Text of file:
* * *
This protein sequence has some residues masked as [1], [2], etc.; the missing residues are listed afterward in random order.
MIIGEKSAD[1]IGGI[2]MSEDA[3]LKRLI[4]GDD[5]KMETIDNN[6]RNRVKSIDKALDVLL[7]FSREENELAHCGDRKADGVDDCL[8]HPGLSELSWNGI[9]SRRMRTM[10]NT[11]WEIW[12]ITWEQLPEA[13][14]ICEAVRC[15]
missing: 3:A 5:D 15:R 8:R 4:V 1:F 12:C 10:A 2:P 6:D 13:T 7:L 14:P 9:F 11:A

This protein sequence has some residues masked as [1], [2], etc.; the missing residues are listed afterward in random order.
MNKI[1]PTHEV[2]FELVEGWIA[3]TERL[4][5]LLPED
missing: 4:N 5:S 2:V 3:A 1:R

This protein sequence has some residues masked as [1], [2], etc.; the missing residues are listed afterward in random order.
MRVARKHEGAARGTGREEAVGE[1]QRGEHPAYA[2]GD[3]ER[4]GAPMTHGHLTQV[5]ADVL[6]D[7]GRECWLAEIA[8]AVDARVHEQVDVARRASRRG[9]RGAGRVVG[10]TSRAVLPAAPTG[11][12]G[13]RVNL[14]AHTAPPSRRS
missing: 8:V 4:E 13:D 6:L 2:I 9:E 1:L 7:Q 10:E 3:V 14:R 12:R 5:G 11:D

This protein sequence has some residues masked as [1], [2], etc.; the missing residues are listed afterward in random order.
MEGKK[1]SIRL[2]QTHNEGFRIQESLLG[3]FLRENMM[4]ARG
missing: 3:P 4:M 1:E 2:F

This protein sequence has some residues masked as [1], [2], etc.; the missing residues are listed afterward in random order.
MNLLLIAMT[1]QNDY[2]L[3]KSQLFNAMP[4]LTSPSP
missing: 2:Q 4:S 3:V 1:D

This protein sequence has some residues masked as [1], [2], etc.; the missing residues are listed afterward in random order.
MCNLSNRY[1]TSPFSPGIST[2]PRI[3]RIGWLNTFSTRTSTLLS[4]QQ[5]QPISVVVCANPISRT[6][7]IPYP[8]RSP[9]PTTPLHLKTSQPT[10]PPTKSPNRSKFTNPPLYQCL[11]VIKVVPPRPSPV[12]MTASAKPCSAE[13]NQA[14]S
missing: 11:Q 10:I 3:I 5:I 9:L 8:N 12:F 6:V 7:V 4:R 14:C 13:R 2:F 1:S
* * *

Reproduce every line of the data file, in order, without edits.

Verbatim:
This protein sequence has some residues masked as [1], [2], etc.; the missing residues are listed afterward in random order.
MIIGEKSAD[1]IGGI[2]MSEDA[3]LKRLI[4]GDD[5]KMETIDNN[6]RNRVKSIDKALDVLL[7]FSREENELAHCGDRKADGVDDCL[8]HPGLSELSWNGI[9]SRRMRTM[10]NT[11]WEIW[12]ITWEQLPEA[13][14]ICEAVRC[15]
missing: 3:A 5:D 15:R 8:R 4:V 1:F 12:C 10:A 2:P 6:D 13:T 7:L 14:P 9:F 11:A

This protein sequence has some residues masked as [1], [2], etc.; the missing residues are listed afterward in random order.
MNKI[1]PTHEV[2]FELVEGWIA[3]TERL[4][5]LLPED
missing: 4:N 5:S 2:V 3:A 1:R

This protein sequence has some residues masked as [1], [2], etc.; the missing residues are listed afterward in random order.
MRVARKHEGAARGTGREEAVGE[1]QRGEHPAYA[2]GD[3]ER[4]GAPMTHGHLTQV[5]ADVL[6]D[7]GRECWLAEIA[8]AVDARVHEQVDVARRASRRG[9]RGAGRVVG[10]TSRAVLPAAPTG[11][12]G[13]RVNL[14]AHTAPPSRRS
missing: 8:V 4:E 13:D 6:L 2:I 9:E 1:L 7:Q 10:E 3:V 14:R 12:R 5:G 11:D

This protein sequence has some residues masked as [1], [2], etc.; the missing residues are listed afterward in random order.
MEGKK[1]SIRL[2]QTHNEGFRIQESLLG[3]FLRENMM[4]ARG
missing: 3:P 4:M 1:E 2:F

This protein sequence has some residues masked as [1], [2], etc.; the missing residues are listed afterward in random order.
MNLLLIAMT[1]QNDY[2]L[3]KSQLFNAMP[4]LTSPSP
missing: 2:Q 4:S 3:V 1:D

This protein sequence has some residues masked as [1], [2], etc.; the missing residues are listed afterward in random order.
MCNLSNRY[1]TSPFSPGIST[2]PRI[3]RIGWLNTFSTRTSTLLS[4]QQ[5]QPISVVVCANPISRT[6][7]IPYP[8]RSP[9]PTTPLHLKTSQPT[10]PPTKSPNRSKFTNPPLYQCL[11]VIKVVPPRPSPV[12]MTASAKPCSAE[13]NQA[14]S
missing: 11:Q 10:I 3:I 5:I 9:L 8:N 12:F 6:V 7:V 4:R 14:C 13:R 2:F 1:S